Someone I loved once gave me
a box full of darkness.
It took me years to understand
that this, too, was a gift.
— Mary Oliver, The Uses of Sorrow
When darkness arrives at our doorstep—whether it is in the form of disappointment, grief, bitterness, or loss—we tend to look at it as something terrible. We try to connect the dots between our past and our present. What did we do, or what misstep did we take that resulted in this bad thing that happened to us? It is in these moments that we find ourselves quietly—or maybe not so quietly—saying, "why me?"
Here's the thing—we are not in control of the "box full of darkness" given to us. We don't control how it arrives, who brings it, or how long it decides to stay. What we can control is our response to it. We can choose to sink deeply into the weightiness of the negative emotions, or we can learn to see the darkness as something uplifting—as a gift.
I realize that you may still be reeling from your MRKH diagnosis and unable to see any light in the "box of darkness" that has been given to you, no matter how long ago it was. But trust me, it's there—you have to choose to find it.
Over time, I’ve discovered the gifts my MRKH diagnosis has given me. Here are just a few:
I am more than my diagnosis
Although MRKH has had a significant effect on all aspects of my life, it is not who I am. I am a dedicated friend, a daughter, a sister, a lover of dogs. I love to dance, wear high heels, and go camping (not necessarily at the same time!) I have other talents, interests, and qualities that are separate from my diagnosis, and in the long run, that's what counts.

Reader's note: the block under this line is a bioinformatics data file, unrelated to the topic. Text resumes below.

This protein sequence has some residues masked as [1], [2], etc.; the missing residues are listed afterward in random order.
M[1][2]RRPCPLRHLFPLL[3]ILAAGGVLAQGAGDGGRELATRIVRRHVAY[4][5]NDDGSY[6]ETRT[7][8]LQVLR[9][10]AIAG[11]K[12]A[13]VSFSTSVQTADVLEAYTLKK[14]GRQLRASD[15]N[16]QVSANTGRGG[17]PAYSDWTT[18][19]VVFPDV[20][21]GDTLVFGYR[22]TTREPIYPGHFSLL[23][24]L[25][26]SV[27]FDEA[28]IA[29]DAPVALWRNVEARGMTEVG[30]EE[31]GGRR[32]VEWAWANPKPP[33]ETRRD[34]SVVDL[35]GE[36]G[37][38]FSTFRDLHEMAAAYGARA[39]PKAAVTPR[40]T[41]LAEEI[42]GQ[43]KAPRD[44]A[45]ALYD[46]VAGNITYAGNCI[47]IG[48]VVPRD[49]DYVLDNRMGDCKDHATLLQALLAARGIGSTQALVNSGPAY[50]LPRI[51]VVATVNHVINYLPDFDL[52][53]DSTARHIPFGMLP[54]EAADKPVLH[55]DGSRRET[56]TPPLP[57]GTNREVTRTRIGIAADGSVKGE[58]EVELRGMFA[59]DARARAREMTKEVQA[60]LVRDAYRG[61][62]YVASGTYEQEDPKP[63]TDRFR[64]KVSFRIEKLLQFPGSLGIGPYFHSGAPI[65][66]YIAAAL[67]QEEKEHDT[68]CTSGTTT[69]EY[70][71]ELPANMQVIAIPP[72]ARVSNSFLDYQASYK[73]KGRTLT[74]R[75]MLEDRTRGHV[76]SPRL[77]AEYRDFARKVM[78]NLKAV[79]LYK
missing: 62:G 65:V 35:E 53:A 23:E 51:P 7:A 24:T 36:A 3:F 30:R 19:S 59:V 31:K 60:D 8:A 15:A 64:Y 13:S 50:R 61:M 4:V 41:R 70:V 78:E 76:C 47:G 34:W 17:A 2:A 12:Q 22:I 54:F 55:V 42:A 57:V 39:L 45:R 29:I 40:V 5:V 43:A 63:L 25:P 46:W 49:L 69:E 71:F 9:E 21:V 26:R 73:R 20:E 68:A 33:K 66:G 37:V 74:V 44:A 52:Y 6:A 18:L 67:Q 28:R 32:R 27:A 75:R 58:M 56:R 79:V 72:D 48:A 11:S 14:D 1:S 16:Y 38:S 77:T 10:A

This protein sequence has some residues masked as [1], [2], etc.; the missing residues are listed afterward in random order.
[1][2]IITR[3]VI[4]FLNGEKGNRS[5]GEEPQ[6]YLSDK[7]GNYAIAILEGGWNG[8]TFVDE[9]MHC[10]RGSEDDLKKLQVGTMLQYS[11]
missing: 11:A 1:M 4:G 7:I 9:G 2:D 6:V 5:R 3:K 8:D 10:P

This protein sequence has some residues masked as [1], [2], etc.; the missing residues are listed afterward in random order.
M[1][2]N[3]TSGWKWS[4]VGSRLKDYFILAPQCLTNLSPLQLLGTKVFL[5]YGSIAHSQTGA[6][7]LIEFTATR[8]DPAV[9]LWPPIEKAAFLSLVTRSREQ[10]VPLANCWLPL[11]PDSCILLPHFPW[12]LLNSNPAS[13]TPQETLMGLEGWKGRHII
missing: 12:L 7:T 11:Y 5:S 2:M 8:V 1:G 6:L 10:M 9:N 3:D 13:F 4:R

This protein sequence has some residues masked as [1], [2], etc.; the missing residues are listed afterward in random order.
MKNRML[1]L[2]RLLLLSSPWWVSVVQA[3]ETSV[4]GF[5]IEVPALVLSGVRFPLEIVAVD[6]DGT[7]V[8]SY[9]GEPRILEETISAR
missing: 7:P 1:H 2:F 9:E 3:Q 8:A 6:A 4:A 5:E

My voice matters.
I have become much more assertive when it comes to taking control of my healthcare. Although I respect doctors and other medical professionals, I no longer remain silent when I feel uncomfortable about a treatment option or when I need additional information. You see, I had my McIndoe procedure done at a teaching hospital. (You may know where I am going with this.) Every curious, callous resident relentlessly tried to see this unique procedure – but they all forgot that there was an innocent 16-year-old girl attached. Fast forward many years, recently I was at a doctor’s appointment and the doctor asked if I was okay with having another resident sit-in for training purposes. Instantly it brought back a wave of emotions. So, in honor of my vulnerable, 16-year-old self – I politely responded, “No, it’s not okay. Thank you for asking.”
Somebody else needs to hear my story.
I now realize that I'm not the only one going through this, and every single time I share my story, I offer hope to others who find themselves traveling down the same road.
When we choose to remove the label of darkness and just see the gift, we open ourselves to new life lessons and an opportunity to be a better version of our already awesome selves.